Sixth, Security. How do we protect AI from nefarious forces? We have witnessed computer viruses, creations of the villainous for the sole purpose of destruction. We have also witnessed computer hacking into banks to steal and to swindle senior citizens. The more powerful a technology becomes, the more it can be used for nefarious reasons as well as good. Cybersecurity will become even more important. But, what if nefarious individuals get control of our cybersecurity? After all, we can find sinners in every walk of life.

Seventh, autonomous weapons. This concern is by far the most dangerous, namely, the prospect that our military will turn decision making over to armed drones sent on missions to kill. Once programmed to destroy, they cannot be called back. Should we turn our life-and-death responsibilities over to an algorithm? “Countries need to demilitarize AI, that’s a common goal countries should work towards,” Sundar Pichai says.

Eighth, moral failure. As mentioned above, AI could fall into the hands of the nefarious. But, even under the control of the nefarious, AI would perform as instructed by its human instructors. Might something else go haywire? According to Stanford computer scientist Stuart Russell, “the real problem relates to the possibility that AI may become incredibly good at achieving something other than what we really want” (Russell 2016, 58).

Ninth, privacy. AI Ethics turned public policy in the City of Vienna requires “respecting the private sphere of life and public identity of an individual, group, or community, upholding dignity.” Really? It is my judgment that privacy is no longer a possibility. The horse is out of the barn. Our personal data is ubiquitous. It cannot be protected from either Santa or Satan. Forget privacy. What we want from public policy is information without discrimination.

It is one thing to outline AI Ethics. It is quite another to ask whether  AI could do human ethics for us. Or, whether AI could make humans more virtuous.

Healthy human morality begins with a positive vision. A High-Level Expert Group of the EU lifts up a heuristic vision.

AI is not an end in itself, but rather a promising means to increase human flourishing, thereby enhancing individual and societal well-being and the common good, as well as bringing progress and innovation.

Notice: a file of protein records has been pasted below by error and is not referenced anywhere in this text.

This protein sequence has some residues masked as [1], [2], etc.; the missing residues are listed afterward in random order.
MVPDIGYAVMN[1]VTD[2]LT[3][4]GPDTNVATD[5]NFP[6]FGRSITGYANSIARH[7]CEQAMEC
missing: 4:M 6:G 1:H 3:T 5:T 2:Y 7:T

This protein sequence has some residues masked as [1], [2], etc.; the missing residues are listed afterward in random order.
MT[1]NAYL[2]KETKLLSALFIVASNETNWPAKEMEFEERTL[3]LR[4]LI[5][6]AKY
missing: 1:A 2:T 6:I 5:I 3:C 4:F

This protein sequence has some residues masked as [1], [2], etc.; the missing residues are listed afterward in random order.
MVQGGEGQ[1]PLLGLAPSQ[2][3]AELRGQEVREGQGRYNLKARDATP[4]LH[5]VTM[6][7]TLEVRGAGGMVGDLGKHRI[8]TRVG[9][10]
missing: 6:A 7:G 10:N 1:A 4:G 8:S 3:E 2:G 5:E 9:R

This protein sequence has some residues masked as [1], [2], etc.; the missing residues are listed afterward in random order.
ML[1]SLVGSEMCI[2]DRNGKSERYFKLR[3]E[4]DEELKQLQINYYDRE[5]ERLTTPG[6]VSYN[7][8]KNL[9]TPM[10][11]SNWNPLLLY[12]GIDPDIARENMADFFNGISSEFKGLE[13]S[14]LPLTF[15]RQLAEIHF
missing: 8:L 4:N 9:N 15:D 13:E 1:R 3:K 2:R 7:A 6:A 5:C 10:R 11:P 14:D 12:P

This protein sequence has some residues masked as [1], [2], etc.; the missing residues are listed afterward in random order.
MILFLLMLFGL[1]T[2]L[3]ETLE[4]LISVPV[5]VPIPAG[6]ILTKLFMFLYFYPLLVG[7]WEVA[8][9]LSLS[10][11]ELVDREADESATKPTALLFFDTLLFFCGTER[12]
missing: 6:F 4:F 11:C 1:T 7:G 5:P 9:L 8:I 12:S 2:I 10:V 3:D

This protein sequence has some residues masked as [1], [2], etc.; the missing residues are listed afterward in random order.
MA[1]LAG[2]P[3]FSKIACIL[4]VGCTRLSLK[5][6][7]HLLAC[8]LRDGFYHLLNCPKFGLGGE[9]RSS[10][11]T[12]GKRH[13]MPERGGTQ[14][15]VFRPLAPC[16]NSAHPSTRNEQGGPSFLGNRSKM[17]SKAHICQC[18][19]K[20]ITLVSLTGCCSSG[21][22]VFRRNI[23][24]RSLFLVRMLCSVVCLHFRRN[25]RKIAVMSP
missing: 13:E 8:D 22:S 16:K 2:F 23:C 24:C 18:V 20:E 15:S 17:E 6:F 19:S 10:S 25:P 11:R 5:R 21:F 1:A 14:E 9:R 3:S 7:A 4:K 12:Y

To think through the conundrums emitted by AI Ethics,  I have become a founding member of AI and Faith where computer wonks around the world conscientiously sort out the moral challenges.

Could AI itself conceive of a high-minded moral vision and then lead us into a better future? Ask your Roomba. (Picture by James Abundus, Seattle Times 2019).

Or, more basically, is AI moral or immoral? Neither. Intelligence is a necessary condition for moral behavior, but not sufficient. We must add consciousness follogwed by deliberation, decision, and action. No AI machine can possibly be considered moral or immoral in this customary sense. We must treat any machine with an AI label to be the moral responsibility of the developer, deployer, or user.[Note 1]

Is AI actually intelligent? No. No one yet has produced AGI (artificial general intelligence)–that is, a machine capable of performing any task the human brain can perform.  According to computer scientist and theologian, Noreen Herzfeld, “We do not yet have intelligent computers. We may never have them” (Herzfeld, 94). When you plug in an amazing computer, don’t mistake if for an intelligent person.

Do We Have a Future of Intelligence Enhancement?

Far more relevant to moral and spiritual concerns than AI is IA. Medical specialists are experimenting with hybridizing your and my brain by connecting it to a computer chip. A chip implanted deep within our brain could provide instant access to all the information in Wikipedia. Without turning a page in a book or clicking on Google you could report on obscure facts, write down complex physics formulas, or recite the entire Gospel of Mark by heart. The bioethical term for such Intelligence Amplification is ‘enhancement’. Are you ready to get enhanced?